“Come on,” he says as he breaks into a run. I love to run. I mean, before the change it was like pure hell, but now it is the best thing ever; the fact that I can move fast and my body responds without soreness or pain. If anything it is like the inhibitions that had kept me held back from using my body to its full extent are gone.
At some point Max drops my hand and we run side by side, arms pumping and legs working. I wonder what my time for a marathon would be, but then I would probably be disqualified for being non-human. Still, this has got to be my favourite thing. I glance at Max. So far.
We must have been running for about twenty minutes when Max slows. Before us is the high street of Sudbury on Thames. I start to walk.
“Which street are they on,” he asks.
I keep my eyes on the houses. I’m looking for twitching curtains and the possibility of survivors. I’m not sure if Mel and Philip would have stayed in their house, but I’m hoping that if they see me they will come out into the street.
I can smell some of the others, as well as death, but they are background scents. Instead, I remember the busy High Street with the people and the cars. Now the roads are empty and doors stand open, gently swinging in the breeze.
“There’s no one here,” I whisper, as if my voice will shatter the silence.
“Where do they live?” Max asks.
“Next to the Red Herring.”
He looks at me in disbelief. “The fishmongers.”
He shakes his head and starts walking. I follow, following the fragrant but strong smell of rotting fish.
He stops outside the white and blue building, quaint in its charming picture box exterior. The blue sign across the front proclaiming the name, Red Herring, and the produce, fish.
“I thought you were kidding,” he says.
I don’t answer. Instead I’m transported back to a time when I went shopping here. Mel had asked me to go to next door and get a bit of fish, so I’d found myself in the shop staring at an array of dead sea dwellers.
“Can I help?” a man in white had asked from behind the counter. In fact everything in the shop was blaringly white.
“Mel asked me to get some fish,” I said.
“From next door,” I said, motioning with a hand behind me.
He smiled and looked at me politely. I took a deep breath and tried to work out what to get. Oddly the place didn’t smell strongly of fish, but lemons. It made me want to sneeze.
“Are you feeding kids?” the man asked and I noticed that he has a name tag on. He was called Ray. Really, there was a Ray serving in a fish shop. I smiled and he echoed me.
“In that case…” he pointed out the rock salmon. I know that it is great battered, and I nod. When I took my prize next door it had been greeted with relief.
“I was worried that you’d get something posh like flat fish or something. But a batter I can do. Fish and chips it is,” Mel said.
It had tasted nice. I remember eating my own and finishing off Conor’s.
“Mel used to make great fish and chips,” I say to Max.
“Yeah?” I know what he’s asking. He wants to know why they didn’t just buy a greasy paper filled with them.
“Mel liked to cook it so that there was less fat.” Max looks at me and seems confused. “For Conor.” I know that up to this point I haven’t mentioned Conor. Really, I was worried that they would be concerned about the prospect of taking on a child.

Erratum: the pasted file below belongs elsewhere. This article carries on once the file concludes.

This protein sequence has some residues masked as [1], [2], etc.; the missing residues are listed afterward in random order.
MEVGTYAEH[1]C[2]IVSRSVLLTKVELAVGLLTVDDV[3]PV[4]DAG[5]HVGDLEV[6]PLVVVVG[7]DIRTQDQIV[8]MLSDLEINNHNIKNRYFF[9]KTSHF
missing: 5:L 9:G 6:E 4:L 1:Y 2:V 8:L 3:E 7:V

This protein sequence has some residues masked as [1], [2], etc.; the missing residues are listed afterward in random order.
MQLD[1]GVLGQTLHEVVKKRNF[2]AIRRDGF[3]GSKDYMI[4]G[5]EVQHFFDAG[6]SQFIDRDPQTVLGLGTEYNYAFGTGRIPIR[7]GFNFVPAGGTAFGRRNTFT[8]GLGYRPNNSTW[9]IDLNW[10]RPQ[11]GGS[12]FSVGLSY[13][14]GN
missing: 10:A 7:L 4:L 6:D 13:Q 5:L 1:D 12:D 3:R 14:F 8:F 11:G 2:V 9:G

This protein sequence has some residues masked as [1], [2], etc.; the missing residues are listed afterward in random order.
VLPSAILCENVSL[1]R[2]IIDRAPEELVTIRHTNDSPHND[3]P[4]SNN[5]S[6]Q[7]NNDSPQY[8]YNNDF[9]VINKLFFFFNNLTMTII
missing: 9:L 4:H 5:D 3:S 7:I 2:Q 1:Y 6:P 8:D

“Child?” he asks.
“They lived there?” He points to the house next door with the duck egg blue door. I nod. The door is closed, but there is no sign of anyone being there.
“That’s Mel’s car,” I say, nodding to the small smart car in front of it. It is bright yellow and reflects my friend’s personality completely.
Max starts walking to the front door and I follow. He stoops and opens the white picket fence. We always laughed about the fence and the front garden. Mel has filled the space with hedge but it is only about six feet and then the front door looms. Max looks through the oval window.
“Can’t see anyone.”
I hang back. I’m not sure I want to see my friends as others or dead. Then we both hear a scream.
“That’s Mel,” I say.
Max doesn’t hesitate. He puts his shoulder to the door and shoves it open, the old wood crumbling around the lock and we are in. There are noises and panting from upstairs. Max shoots up and I follow. As I reach the small landing I see Philip barrel out of the main bedroom. Except it isn’t Philip. Not really. He is gone and the creature that is blindly charging Max is an other.
I can smell him, and the blue tinge of the skin is horrible, as is the sound he is making. He is mewling like a new born child. Max doesn’t hesitate. He grabs his head and snaps his neck, slowly lowering the body to the floor. Like the other I had incapacitated for Colin, this one continues to snap its mouth open and closed.
Max raises a hand to keep me back and he walks into the room. I can hear breathing and what sounds like gurgling.
I go to Max. On the bed lies Mel. She is only just alive and I can see that there is nothing we can do. Philip has severed an artery in her neck.
“Mel,” I cry and crawl over the blood-soaked bed to hold her. She is trying to say something. I think it is Conor.
“I’ll find him.”
Mel gives one last sigh and then closes her eyes. I don’t know what happened or why Philip turned, but the loss of them both hits me like a hammer blow to the chest. If I had moved faster…
“Stop,” Max says.
“You are beating yourself up. We had no idea that he was going to turn and attack her.”
I nod, but a small voice doesn’t stop telling me off for taking too long.
“Do you see Conor?” I ask.
Max walks around the room and stops outside the wardrobe. He reaches for the doors and we both hear movement from the other side. I look back at Mel and brush a lock of her hair away from her face. I climb off the bed and nod to Max. He throws open the doors to reveal clothes.
At the bottom, in the corner, something moves.